American Values Club Is Looking for a New Crossword Constructor

The independent puzzle world, a tight-knit grid, is about to get more company.

Sao Paulo, BRAZIL: A child enjoys a huge crossword puzzle made of 16.000 small squares and more than 3.200 questions as part of the launching of the 19th International Book Fair, in Sao Paulo, Brazil, 09 March 2006. Supported by The Guinness Book office in London, the crossword measuring 3,25 meters high by 1,30 meters long, has become the world's biggest. AFP PHOTO/Mauricio LIMA (Photo credit should read MAURICIO LIMA/AFP/Getty Images)
Photo: Getty Images

The independent puzzle world, a tight-knit grid, is about to get more company. American Values Club, the weekly crossword edited by Ben Tausig, is on the lookout for a new constructor, according to an announcement Mr. Tausig sent out this afternoon.

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“In the interest of equal representation and also of producing a more welcoming vibe in publishing/intellectual life, we strongly encourage submissions from women and/or people of color,” the announcement states. “Though all applicants will be seriously considered, these will be given priority consideration.”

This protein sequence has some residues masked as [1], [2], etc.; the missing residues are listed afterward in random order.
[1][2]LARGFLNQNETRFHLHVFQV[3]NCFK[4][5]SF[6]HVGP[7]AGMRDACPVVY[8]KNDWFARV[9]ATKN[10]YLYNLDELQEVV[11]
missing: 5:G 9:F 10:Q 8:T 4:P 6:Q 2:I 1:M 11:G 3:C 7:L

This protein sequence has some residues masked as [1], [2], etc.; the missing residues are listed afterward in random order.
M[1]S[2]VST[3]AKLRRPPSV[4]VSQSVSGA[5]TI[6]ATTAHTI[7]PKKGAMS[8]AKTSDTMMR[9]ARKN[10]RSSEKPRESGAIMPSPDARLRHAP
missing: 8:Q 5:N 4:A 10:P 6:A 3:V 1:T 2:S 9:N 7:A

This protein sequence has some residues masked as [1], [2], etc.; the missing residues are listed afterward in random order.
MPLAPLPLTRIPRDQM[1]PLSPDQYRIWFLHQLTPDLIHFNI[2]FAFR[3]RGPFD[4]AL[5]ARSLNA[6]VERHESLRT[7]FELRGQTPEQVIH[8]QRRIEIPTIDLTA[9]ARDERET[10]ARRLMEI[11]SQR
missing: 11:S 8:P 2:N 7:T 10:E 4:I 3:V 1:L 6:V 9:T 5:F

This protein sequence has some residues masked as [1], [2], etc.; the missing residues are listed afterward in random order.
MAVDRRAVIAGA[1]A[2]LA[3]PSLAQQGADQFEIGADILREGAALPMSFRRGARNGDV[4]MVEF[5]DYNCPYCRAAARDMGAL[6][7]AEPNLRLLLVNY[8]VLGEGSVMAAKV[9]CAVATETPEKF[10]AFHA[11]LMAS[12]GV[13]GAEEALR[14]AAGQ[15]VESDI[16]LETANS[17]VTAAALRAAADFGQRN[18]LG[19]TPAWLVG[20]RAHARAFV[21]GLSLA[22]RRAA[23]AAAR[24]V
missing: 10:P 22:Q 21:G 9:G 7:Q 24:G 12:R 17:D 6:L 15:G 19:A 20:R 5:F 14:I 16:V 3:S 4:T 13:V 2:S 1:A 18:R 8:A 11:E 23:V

American Values, or AVCX, as it’s colloquially referred to, is the largest subscription-based weekly puzzle in the world, with about 3,000 members. It was formerly published in the A.V Club. The puzzle features a revolving cast of about eight constructors—an exclusive group in the crossword community—including Aimee Lucido, Zoe Wheeler and Brendan Emmett Quigley. Caleb Madison, now puzzles editor at BuzzFeed (which launched its first crossword this week), is a former contributor.

Mr. Tausig’s puzzles are voicey. Constructors are encouraged to write clues in the first person, explore raunchy themes and engage in a weekly conversation with solvers. “It’s kind of like a sitcom,” Mr. Madison said.

“Applicants may be crossword veterans or totally new to the biz, young or old,” the statement reads. “The AVCX proudly uses a unique payment structure that gives constructors a percentage of profits; as we succeed, constructors are financially rewarded. We now average over $300 per puzzle, the most of any outlet.”

Mr. Tausig, a professor of ethnomusicology at Stony Brook University, told the Observer in an email that the puzzle has never had an open call like this before.

“This is a big deal,” he said.

American Values Club Is Looking for a New Crossword Constructor